Australia: The growth of student accommodation as an asset class in Australia

Global student accommodation

Student accommodation has become a global asset class in its own right. The three main factors driving the growth of global student accommodation are:

  • the increase in the global mobility of students;
  • global operator appetite is emerging, as key management platforms seek to generate international student accommodation brands; and
  • global investor appetite is growing with institutions seeking to diversify portfolios outside of the US and the UK, and this phenomenon is an example of how they are seeking investment in real assets.

While the demand for purpose-built student accommodation in Australia is rising, the Australian student accommodation market is immature in comparison to the market in the US and the UK.

The key barrier to entry in the Australian market is the viability of student accommodation development against other land uses. With student and residential developments often having the same location requirements, student accommodation developers are regularly outbid due to the strength of the residential markets. This in turn has the effect of slowing the institutionalisation of the asset class and we do not expect to see many transactions in the Australian market in the short term.

As a contrast, the UK student accommodation market has seen unprecedented investment activity in 2015, totalling £3.8bn in the first six months, 2.1 times the total volumes in 2014. This activity has been dominated by large portfolio transactions, the majority of which have been taken up by international equity. Foreign investors continue to be attracted to the sector's continued annual rental growth, but also the forecasted growth in student numbers.

Driving demand

The rising number of students in Australia, in particular international students, is having a direct impact on the demand for affordable student accommodation.

International student visa holders in Australia for 2014 totalled 453,500, accounting for students from 191 countries, with the majority from China1. This represents a 10.4% increase over the number of international student visas granted in 20132. The majority of student visa holders held a Higher Education visa, that is students studying a bachelor degree, associate degree, higher education diploma, graduate certificate and graduate diploma or Masters by coursework, followed by student visa holders who held a Vocational Education and Training visa3.

Foreign students provide a valuable source of revenue for universities and offering potential students accommodation in close proximity to the university or college campus, in a secure and safe environment is a top priority for educational institution. Specialist private operators are entering the market to offer purpose-built student accommodation, providing an alternative to on-campus accommodation but with the same management control and all-inclusive set-up as compared with students finding accommodation in the private residential rental market.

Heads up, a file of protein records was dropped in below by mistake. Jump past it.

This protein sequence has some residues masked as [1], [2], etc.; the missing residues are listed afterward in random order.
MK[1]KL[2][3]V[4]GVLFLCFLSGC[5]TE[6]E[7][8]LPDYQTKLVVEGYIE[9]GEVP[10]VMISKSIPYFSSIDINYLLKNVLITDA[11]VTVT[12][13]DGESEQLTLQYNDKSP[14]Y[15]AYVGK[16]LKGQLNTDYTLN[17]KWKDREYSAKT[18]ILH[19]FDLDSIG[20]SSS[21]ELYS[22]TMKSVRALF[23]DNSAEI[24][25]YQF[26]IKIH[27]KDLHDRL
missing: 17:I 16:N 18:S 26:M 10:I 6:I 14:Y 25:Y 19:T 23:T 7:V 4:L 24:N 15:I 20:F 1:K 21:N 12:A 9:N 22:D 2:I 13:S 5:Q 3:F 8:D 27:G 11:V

Given that the number of student visas issued each year is increasing and the relatively low corresponding number of purpose-built student accommodation beds available, there are significant opportunities for this investment class to continue to grow in Australia, and for off-shore Asian based investors to take advantage of this.

What is purpose-built student accommodation (PBSA)?

The growth of the PBSA market has given students who cannot access university Halls of Residence choice. The PBSA options offer higher quality accommodation, rents inclusive of bills, varying options on tenancy lengths, a branded product, enhanced internet connectivity, professional management and security. Preferred development sites are within easy access to one or more universities or private colleges, with good access to transport and amenities.

The range of PBSA offerings is growing. Student accommodation may be in the form of self-contained studio apartments with kitchenettes, charged at a premium weekly rent. Alternatively, students can rent an en-suite or non en-suite bedroom and share communal kitchen and living facilities with two to eight people, for a more affordable rent, Successful PBSA schemes will have a mix of bedroom types to accommodate a wide range of student budgets.

Of growing importance in the student accommodation sector is that of effective branding and marketing, whereby students are viewed as highly sophisticated consumers. Added value opportunities are also observed in providing a highly specified product and providing amenities such as common rooms and entertainment areas to drive rental value.

Models for delivering student accommodation

There are four main models for delivering student accommodation: